Make Reality: Questions With Katie Sowers
Katie Sowers made American football history when she joined the San Francisco 49ers as the second female, full-time assistant coach in the National Football League (NFL) and, in 2020, the first to make it to the Super Bowl. A former women’s football player, she broke through additional barriers as the first openly gay coach in the NFL.
Speaking to PMI at a recent session of the Virtual Experience Series (VES), Sowers discussed how a project management mindset helped her to thrive and achieve success in a high-profile industry as well as a future project she would like to make reality.
PMI: What's the most challenging project you're managing right now?
Sowers: The most challenging project I'm managing right now would be our team’s response to this pandemic. The San Francisco 49ers had 69 players this season who actually played in games. That's the most in the NFL. With that comes a lot of moving pieces. We have players who are constantly in and out and we're teaching new installs [offensive plays] every week. Being able to make sure that they have the information they need to be successful has been more challenging than in past years.
PMI: What is the most significant project you've ever worked on?
Sowers: The most significant project within my career was when I first entered the NFL. I had no idea what an NFL offense looked like, so I knew I had to learn the offense—to know it inside and out. Because I never had the opportunity to play in the NFL, I was already coming from behind, in my opinion, in terms of experience and being around the game. I took it upon myself to actually create a learning tool that encompasses every single concept in the team’s offense, including the rules that apply to each position—if you're inside of a specific route and what you do when this concept is called. I've continued to build it throughout the five years that I've been in the League and it now has over 130 concepts. It's now being used when we bring new players in, to help train them to quickly learn the offense, as many of these players have to master the concepts within the day that they learn them.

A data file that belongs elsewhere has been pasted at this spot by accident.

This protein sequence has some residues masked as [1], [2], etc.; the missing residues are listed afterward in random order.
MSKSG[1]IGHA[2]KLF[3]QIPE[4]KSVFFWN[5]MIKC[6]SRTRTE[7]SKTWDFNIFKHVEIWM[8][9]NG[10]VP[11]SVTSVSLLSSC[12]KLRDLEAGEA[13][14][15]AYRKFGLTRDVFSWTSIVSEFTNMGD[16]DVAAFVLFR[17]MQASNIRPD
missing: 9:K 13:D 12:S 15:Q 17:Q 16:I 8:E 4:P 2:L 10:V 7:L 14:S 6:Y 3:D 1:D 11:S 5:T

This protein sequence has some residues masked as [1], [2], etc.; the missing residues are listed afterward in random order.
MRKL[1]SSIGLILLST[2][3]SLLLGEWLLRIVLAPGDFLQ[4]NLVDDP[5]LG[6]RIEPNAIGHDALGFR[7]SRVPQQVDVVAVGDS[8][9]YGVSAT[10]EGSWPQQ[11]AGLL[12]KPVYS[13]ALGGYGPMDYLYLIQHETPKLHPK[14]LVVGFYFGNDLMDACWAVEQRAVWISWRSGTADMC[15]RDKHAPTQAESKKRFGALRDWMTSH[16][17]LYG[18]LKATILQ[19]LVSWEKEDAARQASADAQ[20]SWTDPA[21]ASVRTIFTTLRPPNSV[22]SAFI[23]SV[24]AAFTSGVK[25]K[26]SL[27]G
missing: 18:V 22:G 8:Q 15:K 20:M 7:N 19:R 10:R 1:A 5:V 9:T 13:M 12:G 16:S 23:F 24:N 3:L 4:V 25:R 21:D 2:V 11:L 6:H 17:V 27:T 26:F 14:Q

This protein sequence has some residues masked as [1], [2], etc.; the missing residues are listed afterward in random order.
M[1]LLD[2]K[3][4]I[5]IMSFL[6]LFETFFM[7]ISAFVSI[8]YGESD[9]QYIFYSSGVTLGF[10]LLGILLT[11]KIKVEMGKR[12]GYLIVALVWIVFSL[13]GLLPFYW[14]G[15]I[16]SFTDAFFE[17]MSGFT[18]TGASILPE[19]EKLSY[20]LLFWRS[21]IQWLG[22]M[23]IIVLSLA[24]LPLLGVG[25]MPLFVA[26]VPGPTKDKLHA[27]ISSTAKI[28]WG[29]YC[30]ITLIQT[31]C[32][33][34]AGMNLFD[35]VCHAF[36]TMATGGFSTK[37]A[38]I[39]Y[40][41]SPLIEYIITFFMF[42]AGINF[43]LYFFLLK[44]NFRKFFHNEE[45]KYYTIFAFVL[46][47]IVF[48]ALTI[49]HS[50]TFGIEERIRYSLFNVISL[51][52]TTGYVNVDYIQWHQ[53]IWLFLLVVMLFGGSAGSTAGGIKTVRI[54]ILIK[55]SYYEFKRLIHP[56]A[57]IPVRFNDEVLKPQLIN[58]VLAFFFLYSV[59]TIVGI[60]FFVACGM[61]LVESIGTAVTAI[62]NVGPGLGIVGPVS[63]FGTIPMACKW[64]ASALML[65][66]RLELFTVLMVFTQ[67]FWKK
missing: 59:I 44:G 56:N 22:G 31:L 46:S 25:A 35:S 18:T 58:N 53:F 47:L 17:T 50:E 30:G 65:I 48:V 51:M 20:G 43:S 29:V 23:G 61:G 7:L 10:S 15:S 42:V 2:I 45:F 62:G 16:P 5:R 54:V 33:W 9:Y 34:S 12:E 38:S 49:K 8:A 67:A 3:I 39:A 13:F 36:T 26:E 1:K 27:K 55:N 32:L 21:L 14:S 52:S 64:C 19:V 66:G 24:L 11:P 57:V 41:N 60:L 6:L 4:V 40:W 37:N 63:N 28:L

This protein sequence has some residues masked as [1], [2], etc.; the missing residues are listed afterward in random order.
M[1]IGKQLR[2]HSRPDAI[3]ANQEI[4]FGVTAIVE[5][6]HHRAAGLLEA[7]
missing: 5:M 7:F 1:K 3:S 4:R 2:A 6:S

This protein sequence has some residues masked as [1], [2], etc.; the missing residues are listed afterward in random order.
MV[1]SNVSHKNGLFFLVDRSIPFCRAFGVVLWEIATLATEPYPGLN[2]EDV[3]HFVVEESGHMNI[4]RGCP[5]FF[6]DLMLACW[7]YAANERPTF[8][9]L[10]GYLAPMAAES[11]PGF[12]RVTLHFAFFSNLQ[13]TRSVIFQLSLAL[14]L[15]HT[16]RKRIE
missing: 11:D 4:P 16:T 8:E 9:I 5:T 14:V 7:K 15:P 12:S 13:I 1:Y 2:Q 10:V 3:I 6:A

PMI: Working in a highly competitive field, what was a key lesson that you learned—especially with the mindset of project management?
Sowers: The main thing I learned, and I think it applies to every job and business that is out there, is that, when you have a goal that you want to reach, you have to take it upon yourself to make it known that you cannot be replaced. You have to ask yourself: “What do I bring to the table? What can I bring that is more valuable?” I'm coaching on a team that's one of only 32, and it's one of the most sought-after coaching jobs and there are thousands and thousands of people competing for it. So, what are you going to do to separate yourself? What are you going to do to make sure that you hold yourself accountable to know what you need to know to really jump to that next level?
PMI: When it comes to project management, can you share one piece of advice with this community to help manage projects better?
Sowers: I think it always comes back to confidence. Sometimes we suffer from imposter syndrome—this idea that everyone else is better or has it better and that everyone else is thinking that we can't do something. Regardless of who you are, I think we all have that self-doubt. And with that comes, first of all, what are you doing to help raise your game, to help build your confidence? But, secondly, it's understanding that there's a difference between the facts and the story that we tell ourselves. Oftentimes, we take the facts and we create a narrative, but it's important to differentiate between the two. Ask yourself: “What's the story I'm telling myself and what's the true narrative?” If you still don't know, communicate. Communicate and really ask yourself those hard questions to evaluate where you are in the workplace.
PMI: What's your moonshot idea that you would love to assemble a team around and make reality?
Sowers: I have tons. But the first one that comes to mind is in response to the COVID pandemic. We had to do a lot of virtual learning, so I was actually dreaming about how nice it would be to create something that is greatly needed—an app of sorts to help implement an offense. Players could visualize with it. They could use it as an interactive learning tool. I was trying to Google something that we can use to help quiz our players and I could not find one foundation. So that was something that I think could be useful in the football world, but also, it translates across so many different careers and avenues. That was my COVID dream of what could make our team better.